State law requires public bodies to prepare minutes and general accounts of closed sessions. A question frequently arises about the best way to manage the board’s approval of these closed session minutes and accounts. Various comments on the School of Government’s listservs provide examples of common practices. Read more for a discussion of legal issues and practices relating to this important function.
Difference between minutes and accounts
Why are there two different requirements for documenting what happens in closed sessions? Minutes are understood to provide the official record of actions that were taken in the meeting. As described by David Lawrence in the School’s County and Municipal Government in North Carolina publication, “minutes should include two sorts of materials: (1) the actions taken by a board, stated specifically enough to be identified and proved; and (2) proof of any conditions necessary to action, such as the presence of a quorum.” (Chapter 3: City and County Board – Minutes).
A general account is a narrative that describes in general terms the discussion that takes place so that there is some record of the meeting even if no official action is taken. As stated in the statute, accounts must be prepared such that “a person not in attendance would have a reasonable understanding of what transpired.” In cases where action is taken in closed session, minutes and general accounts are typically combined into a single document referred to as the minutes of the closed session.
Closed session minutes and accounts
Since minutes function as the official record documenting many board actions, it’s important that they are approved by the board as reflecting accurately the actions taken. According to the statute (G.S. 143-318.10(e)), minutes and accounts of closed sessions are public records, but may be withheld from public inspection “so long as public inspection would frustrate the purpose of a closed session.” So the issue arises: “How do we handle approval of closed session minutes and accounts in cases where they are withheld from public inspection?”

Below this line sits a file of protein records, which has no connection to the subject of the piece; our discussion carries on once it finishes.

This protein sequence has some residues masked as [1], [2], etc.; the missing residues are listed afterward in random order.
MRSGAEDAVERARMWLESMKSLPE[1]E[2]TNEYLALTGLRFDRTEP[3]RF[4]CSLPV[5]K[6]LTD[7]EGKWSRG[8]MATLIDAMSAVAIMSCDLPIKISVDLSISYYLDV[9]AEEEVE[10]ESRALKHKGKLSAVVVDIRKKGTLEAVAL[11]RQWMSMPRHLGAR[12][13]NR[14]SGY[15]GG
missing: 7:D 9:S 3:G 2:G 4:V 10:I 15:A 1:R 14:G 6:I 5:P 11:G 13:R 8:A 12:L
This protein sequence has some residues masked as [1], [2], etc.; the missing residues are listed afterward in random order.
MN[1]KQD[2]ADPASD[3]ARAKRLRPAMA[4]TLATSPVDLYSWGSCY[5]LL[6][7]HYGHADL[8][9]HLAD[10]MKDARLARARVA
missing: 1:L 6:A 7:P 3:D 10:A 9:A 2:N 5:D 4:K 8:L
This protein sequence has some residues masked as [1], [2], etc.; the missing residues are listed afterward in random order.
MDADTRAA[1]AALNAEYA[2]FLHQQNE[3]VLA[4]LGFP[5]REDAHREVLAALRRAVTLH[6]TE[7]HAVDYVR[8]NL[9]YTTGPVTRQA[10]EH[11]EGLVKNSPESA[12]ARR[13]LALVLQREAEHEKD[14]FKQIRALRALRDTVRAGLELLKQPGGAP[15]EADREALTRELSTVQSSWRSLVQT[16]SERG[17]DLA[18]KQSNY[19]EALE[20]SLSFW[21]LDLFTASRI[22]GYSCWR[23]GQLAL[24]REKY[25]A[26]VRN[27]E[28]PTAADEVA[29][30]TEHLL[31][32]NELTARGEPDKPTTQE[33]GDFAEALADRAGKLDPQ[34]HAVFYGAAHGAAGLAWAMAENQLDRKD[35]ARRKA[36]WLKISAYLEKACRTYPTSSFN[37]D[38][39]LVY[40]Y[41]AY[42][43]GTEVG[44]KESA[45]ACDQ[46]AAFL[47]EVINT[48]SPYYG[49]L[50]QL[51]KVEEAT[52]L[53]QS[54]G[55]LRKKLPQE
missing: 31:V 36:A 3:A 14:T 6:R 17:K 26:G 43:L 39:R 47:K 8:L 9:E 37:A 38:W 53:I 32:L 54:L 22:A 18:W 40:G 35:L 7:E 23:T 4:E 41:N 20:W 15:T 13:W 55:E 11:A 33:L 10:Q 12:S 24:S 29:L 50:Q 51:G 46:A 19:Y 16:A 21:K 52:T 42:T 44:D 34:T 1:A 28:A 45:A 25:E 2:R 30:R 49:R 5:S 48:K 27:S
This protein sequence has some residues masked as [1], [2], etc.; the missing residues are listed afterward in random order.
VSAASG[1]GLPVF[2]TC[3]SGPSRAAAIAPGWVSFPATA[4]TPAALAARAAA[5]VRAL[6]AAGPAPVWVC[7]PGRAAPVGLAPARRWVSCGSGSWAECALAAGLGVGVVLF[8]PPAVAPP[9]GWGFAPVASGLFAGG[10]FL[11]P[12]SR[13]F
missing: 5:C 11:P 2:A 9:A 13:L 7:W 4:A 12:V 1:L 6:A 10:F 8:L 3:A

In his book on open meetings, Lawrence writes that G.S. 143-318.11(a)(1) provides authority to go into closed session to approve minutes that are being with withheld from public inspection. It’s theoretically possible to approve them in open session, as long as they are not exposed or discussed, but that might be difficult to manage (especially if there is a need to discuss them) and might send a confusing message to the public about the board’s ability to do business in the public eye, but without the public having access to the subject or contents of the vote. Another option is to compose and read the minutes aloud at end of the closed session, and ask the board to approve them at that time. This works best if they are not too lengthy.
Some units have developed mechanisms for having minutes reviewed and approved by board members individually. Examples include circulating a single copy to be signed by each board member, or putting the draft minutes on a password protected Web site for review and approval. Another practice is to provide a copy to each member and request that each copy by returned upon review so that confidentiality is maintained. It’s important to note that if minutes are to be relied upon as the official documentation of the board’s action, the minutes must be approved by the board in a properly convened meeting. So methods that involve individual approval by each board member will not suffice as the official approval, though they may be effective steps for preliminary review.
Must general accounts be approved?
This discussion has, so far, assumed that both minutes and general accounts must be approved. If they’re combined, it’s clear that they must be approved by the board so that the minutes will be official. It’s possible, though, that there is no legal necessity for board approval of general accounts that are not a part of the minutes. While board members may have an interest in making sure that general accounts are accurate and sufficient to meet the statutory requirement, there is no legal requirement for the board to formally approve them. Since they are not designed to provide legal proof of specific actions by the board, it may be that individual review, but not necessarily formal approval, is sufficient.